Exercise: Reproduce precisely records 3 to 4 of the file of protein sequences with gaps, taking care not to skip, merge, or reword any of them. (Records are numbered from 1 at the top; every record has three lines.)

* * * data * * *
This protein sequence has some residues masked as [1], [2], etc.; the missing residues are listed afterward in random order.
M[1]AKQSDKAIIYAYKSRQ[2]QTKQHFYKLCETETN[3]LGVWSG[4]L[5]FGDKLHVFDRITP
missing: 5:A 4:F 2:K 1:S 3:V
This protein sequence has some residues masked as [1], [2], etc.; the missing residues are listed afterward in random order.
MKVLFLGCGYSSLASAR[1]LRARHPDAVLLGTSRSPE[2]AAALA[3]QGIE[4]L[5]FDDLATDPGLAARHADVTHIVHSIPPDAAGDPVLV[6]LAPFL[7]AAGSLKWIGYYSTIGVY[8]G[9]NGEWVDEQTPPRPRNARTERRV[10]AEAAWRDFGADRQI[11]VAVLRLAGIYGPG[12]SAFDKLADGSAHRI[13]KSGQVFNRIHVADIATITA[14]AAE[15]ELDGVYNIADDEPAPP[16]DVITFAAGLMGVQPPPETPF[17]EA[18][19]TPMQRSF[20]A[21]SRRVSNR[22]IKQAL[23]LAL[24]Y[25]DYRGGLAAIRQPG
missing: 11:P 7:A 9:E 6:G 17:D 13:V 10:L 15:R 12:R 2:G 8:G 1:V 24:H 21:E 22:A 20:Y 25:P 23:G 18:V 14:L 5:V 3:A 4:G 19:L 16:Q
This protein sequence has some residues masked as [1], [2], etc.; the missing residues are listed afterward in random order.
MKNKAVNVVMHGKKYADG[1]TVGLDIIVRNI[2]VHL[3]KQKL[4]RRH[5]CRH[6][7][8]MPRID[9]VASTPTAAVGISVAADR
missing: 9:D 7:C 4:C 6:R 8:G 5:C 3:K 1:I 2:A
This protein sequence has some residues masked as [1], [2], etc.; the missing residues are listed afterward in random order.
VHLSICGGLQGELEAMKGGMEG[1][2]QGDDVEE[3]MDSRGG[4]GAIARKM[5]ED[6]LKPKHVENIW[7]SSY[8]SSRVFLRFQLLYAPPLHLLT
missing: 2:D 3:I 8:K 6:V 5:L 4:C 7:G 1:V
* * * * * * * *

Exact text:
This protein sequence has some residues masked as [1], [2], etc.; the missing residues are listed afterward in random order.
MKNKAVNVVMHGKKYADG[1]TVGLDIIVRNI[2]VHL[3]KQKL[4]RRH[5]CRH[6][7][8]MPRID[9]VASTPTAAVGISVAADR
missing: 9:D 7:C 4:C 6:R 8:G 5:C 3:K 1:I 2:A
This protein sequence has some residues masked as [1], [2], etc.; the missing residues are listed afterward in random order.
VHLSICGGLQGELEAMKGGMEG[1][2]QGDDVEE[3]MDSRGG[4]GAIARKM[5]ED[6]LKPKHVENIW[7]SSY[8]SSRVFLRFQLLYAPPLHLLT
missing: 2:D 3:I 8:K 6:V 5:L 4:C 7:G 1:V